These three things will change the world today.
1. Fed rates hold steady
Today, the Federal Reserve (Fed), the central US banking system, will announce its latest policy decisions after a two-day meeting in Washington to assess US economic growth.
The Fed increased US interest rates last month for the first time in a decade to a target range of between 0.50 percent and 0.75 percent, but recent statements from the Fed chair Janet Yellen cast doubt on the likelihood of another interest rate hike this time around.
So far, the beginning of Donald Trump’s US presidency has been met with market enthusiasm; spurred on by his promises to boost infrastructure spending, lower taxes and create more jobs.
However, some of Trump’s recent policies, in particular his travel ban announcement on Friday saw stocks in the US and across the world fall.
The Fed is likely to remain cautious, according to Paul Ashworth, an economist at Capital Economics.
“At the moment there’s incredible uncertainty surrounding fiscal policy and the potential for stimulus and the composition of that,” Ashworth told CNBC. “The Fed can’t react until it knows what to react to.”
The Fed is due to publish its decision at 7pm London time.
2. India’s budget announcement
India’s government unveiled its annual budget today, with promises to increase rural spending and help people out of poverty.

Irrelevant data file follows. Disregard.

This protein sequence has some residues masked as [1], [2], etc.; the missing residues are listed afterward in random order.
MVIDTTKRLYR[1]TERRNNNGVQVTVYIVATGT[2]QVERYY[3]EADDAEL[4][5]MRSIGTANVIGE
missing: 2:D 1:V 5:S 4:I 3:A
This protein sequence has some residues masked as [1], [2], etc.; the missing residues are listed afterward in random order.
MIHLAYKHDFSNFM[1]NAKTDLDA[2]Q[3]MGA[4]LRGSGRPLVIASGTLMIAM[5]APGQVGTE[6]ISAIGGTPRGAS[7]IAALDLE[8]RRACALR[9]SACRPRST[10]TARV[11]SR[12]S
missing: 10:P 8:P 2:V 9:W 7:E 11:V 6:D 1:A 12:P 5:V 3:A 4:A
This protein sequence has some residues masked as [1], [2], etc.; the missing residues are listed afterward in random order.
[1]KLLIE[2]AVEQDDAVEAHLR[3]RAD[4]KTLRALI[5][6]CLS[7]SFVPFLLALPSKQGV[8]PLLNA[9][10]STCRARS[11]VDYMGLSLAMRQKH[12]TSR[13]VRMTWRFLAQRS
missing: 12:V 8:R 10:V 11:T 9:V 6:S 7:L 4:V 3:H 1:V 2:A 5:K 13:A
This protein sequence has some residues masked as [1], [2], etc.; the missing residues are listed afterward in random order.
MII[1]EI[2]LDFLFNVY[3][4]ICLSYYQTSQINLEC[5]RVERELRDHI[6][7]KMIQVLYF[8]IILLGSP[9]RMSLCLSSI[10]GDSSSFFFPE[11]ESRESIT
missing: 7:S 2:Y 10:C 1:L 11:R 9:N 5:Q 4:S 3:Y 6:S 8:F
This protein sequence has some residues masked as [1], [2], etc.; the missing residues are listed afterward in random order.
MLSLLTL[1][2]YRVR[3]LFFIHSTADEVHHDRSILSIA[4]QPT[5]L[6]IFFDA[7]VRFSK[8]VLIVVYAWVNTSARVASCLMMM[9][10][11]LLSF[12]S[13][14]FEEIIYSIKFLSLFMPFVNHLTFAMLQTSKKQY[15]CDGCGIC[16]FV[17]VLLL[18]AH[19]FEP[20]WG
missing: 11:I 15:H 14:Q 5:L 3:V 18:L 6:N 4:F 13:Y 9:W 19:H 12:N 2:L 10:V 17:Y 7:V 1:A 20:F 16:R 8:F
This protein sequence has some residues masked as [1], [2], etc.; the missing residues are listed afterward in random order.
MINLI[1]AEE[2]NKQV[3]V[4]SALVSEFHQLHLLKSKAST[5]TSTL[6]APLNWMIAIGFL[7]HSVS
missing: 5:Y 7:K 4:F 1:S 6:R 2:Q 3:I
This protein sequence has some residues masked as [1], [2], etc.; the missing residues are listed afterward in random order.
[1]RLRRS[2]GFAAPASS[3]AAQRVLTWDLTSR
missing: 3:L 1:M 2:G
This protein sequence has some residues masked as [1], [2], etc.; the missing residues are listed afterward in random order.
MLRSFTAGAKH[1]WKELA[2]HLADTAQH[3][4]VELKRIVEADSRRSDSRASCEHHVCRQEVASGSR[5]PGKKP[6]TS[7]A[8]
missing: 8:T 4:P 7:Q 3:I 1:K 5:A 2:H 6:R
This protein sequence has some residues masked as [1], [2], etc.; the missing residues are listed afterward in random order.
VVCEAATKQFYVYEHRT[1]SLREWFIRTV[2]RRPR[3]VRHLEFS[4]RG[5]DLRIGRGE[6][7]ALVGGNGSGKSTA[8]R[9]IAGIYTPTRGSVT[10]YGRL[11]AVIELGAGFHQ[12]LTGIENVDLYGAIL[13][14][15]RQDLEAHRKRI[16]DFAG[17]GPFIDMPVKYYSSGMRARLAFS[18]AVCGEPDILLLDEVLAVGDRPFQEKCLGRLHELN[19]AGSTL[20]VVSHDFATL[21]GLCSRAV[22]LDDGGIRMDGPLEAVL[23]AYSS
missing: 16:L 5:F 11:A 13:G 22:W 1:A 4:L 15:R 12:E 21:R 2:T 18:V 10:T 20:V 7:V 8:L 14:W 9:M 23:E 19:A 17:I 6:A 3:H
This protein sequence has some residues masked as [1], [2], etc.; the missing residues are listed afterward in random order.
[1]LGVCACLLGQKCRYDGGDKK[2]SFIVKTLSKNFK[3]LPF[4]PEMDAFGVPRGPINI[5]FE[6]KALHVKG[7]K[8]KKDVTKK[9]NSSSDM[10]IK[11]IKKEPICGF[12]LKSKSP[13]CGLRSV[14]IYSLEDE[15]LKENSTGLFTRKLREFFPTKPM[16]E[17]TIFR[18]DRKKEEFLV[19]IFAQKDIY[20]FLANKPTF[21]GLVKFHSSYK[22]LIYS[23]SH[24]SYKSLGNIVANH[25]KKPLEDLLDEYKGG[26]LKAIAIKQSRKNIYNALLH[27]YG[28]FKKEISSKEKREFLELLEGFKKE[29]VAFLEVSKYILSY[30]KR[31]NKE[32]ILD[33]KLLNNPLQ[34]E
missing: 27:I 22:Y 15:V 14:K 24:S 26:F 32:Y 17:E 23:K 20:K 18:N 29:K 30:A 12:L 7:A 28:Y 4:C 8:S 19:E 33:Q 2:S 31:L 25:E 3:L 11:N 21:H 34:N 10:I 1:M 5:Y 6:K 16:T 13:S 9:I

The measures come after India’s demonetisation policy was introduced last November, resulting in a severe cash shortage across the country.
Finance minister Arun Jaitley said funds would be allocated to improve infrastructure, from ensuring reliable electricity supplies to building more roads.
The government also announced plans to spend a record $7.1bn on a scheme to guarantee every rural household 100 days of work annually.
3. Protests in Romania
Yesterday, Romania’s government decriminalised official misconduct in a blow to anti-corruption campaigners.
The social democrat PSD-led government passed the measure by emergency ordinance, bypassing parliament in the process.
Protests erupted in cities across Romania after the announcement.
An estimated 15,000 demonstrators gathered outside the main government offices in the capital Bucharest.
Some chanted “You did it at night, like thieves,” referring to the government’s decision to pass the legislation late at night.
Florin Iordache, the justice minister, said that the decree would decriminalise the offence of official misconduct in cases where the damage was valued at less than 200,000 lei ($47,800).
“From today on, my mission is to re-establish the rule of law. I will do everything I can to make Romania a country free of corruption, until the last day of my mandate,” he said.
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